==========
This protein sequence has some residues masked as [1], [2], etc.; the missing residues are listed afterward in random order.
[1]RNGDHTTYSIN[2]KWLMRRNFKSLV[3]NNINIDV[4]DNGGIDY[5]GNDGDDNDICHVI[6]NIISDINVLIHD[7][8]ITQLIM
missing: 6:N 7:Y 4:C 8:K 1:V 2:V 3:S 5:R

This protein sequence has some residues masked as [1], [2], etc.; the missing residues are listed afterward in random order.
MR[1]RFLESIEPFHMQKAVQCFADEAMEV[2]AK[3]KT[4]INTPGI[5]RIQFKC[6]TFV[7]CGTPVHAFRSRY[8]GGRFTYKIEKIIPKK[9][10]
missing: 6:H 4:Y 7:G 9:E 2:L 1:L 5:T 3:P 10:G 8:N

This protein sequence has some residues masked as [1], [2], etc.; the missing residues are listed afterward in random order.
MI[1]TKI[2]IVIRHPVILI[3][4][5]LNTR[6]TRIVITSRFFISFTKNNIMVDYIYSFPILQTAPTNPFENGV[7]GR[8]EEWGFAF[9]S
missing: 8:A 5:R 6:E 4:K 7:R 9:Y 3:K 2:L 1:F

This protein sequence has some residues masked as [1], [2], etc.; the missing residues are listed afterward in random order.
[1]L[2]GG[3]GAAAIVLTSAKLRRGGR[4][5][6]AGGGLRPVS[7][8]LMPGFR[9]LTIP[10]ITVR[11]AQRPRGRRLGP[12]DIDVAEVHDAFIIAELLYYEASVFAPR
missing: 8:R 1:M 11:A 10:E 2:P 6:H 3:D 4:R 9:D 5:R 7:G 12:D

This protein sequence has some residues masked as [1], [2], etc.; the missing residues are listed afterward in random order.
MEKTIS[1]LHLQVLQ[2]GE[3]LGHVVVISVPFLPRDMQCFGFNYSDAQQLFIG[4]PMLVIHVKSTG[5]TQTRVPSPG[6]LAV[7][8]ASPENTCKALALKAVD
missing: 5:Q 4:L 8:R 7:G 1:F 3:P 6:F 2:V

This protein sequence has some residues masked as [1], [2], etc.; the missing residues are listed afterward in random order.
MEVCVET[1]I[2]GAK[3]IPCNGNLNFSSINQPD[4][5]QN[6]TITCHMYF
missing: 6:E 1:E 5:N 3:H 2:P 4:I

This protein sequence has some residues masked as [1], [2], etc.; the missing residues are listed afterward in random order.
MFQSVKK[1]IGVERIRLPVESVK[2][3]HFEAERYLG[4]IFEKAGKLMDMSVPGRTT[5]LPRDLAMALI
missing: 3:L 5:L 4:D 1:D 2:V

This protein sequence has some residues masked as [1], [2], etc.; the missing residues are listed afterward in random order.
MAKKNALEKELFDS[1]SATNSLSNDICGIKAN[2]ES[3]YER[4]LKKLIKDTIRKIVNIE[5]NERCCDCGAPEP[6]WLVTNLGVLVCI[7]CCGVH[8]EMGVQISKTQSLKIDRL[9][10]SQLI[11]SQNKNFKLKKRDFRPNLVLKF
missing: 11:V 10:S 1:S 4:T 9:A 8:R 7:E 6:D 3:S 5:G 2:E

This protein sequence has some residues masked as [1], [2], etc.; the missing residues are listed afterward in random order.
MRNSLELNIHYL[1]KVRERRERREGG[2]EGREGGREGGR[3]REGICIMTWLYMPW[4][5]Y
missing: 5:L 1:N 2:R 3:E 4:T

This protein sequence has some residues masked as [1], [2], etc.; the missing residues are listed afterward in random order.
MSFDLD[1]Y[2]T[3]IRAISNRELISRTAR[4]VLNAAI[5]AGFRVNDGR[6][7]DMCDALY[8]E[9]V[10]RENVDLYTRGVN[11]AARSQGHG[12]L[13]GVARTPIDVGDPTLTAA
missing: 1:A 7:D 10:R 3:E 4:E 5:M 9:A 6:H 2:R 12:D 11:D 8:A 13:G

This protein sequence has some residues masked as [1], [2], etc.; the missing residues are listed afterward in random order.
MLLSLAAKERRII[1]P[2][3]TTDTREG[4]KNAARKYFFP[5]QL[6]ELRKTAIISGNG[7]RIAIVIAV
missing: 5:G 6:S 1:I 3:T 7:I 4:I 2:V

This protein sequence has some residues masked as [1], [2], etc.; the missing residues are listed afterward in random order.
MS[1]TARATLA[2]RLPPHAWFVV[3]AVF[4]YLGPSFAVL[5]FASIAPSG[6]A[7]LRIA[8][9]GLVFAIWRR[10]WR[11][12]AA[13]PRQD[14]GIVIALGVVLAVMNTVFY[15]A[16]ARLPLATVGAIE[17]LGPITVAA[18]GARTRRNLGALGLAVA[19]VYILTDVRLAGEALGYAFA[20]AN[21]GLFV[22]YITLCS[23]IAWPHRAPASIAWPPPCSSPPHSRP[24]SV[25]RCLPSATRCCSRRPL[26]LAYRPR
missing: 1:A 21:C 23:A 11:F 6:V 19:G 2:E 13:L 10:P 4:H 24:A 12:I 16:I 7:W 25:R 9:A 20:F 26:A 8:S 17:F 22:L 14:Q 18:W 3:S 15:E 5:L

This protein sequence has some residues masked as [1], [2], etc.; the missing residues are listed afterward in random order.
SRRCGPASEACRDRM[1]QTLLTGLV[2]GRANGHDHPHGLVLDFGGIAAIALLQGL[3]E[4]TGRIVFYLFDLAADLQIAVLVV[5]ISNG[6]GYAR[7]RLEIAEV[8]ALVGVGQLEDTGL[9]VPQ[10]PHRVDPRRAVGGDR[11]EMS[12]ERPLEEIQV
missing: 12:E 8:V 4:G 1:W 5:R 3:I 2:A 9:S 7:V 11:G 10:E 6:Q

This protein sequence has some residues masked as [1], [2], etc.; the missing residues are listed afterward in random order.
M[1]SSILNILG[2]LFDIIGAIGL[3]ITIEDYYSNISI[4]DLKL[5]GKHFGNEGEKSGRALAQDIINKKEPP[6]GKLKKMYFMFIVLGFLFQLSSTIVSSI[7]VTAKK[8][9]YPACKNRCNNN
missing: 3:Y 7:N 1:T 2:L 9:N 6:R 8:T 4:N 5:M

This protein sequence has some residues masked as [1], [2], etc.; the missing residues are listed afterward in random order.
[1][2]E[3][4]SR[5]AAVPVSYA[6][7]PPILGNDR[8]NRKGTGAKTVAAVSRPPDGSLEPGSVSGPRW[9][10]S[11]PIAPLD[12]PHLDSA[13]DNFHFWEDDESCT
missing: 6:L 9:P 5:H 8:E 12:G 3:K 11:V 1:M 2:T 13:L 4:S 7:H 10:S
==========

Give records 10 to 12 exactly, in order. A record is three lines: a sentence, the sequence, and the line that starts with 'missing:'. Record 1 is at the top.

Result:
This protein sequence has some residues masked as [1], [2], etc.; the missing residues are listed afterward in random order.
MSFDLD[1]Y[2]T[3]IRAISNRELISRTAR[4]VLNAAI[5]AGFRVNDGR[6][7]DMCDALY[8]E[9]V[10]RENVDLYTRGVN[11]AARSQGHG[12]L[13]GVARTPIDVGDPTLTAA
missing: 1:A 7:D 10:R 3:E 4:E 5:M 9:A 6:H 2:R 12:D 11:D 8:A 13:G

This protein sequence has some residues masked as [1], [2], etc.; the missing residues are listed afterward in random order.
MLLSLAAKERRII[1]P[2][3]TTDTREG[4]KNAARKYFFP[5]QL[6]ELRKTAIISGNG[7]RIAIVIAV
missing: 5:G 6:S 1:I 3:T 7:I 4:I 2:V

This protein sequence has some residues masked as [1], [2], etc.; the missing residues are listed afterward in random order.
MS[1]TARATLA[2]RLPPHAWFVV[3]AVF[4]YLGPSFAVL[5]FASIAPSG[6]A[7]LRIA[8][9]GLVFAIWRR[10]WR[11][12]AA[13]PRQD[14]GIVIALGVVLAVMNTVFY[15]A[16]ARLPLATVGAIE[17]LGPITVAA[18]GARTRRNLGALGLAVA[19]VYILTDVRLAGEALGYAFA[20]AN[21]GLFV[22]YITLCS[23]IAWPHRAPASIAWPPPCSSPPHSRP[24]SV[25]RCLPSATRCCSRRPL[26]LAYRPR
missing: 1:A 21:C 23:A 11:F 6:V 19:G 2:E 13:L 10:P 4:H 24:A 12:I 16:I 7:W 25:R 9:A 20:F 26:A 8:S 17:F 22:L 14:Q 18:W 3:S 15:E 5:L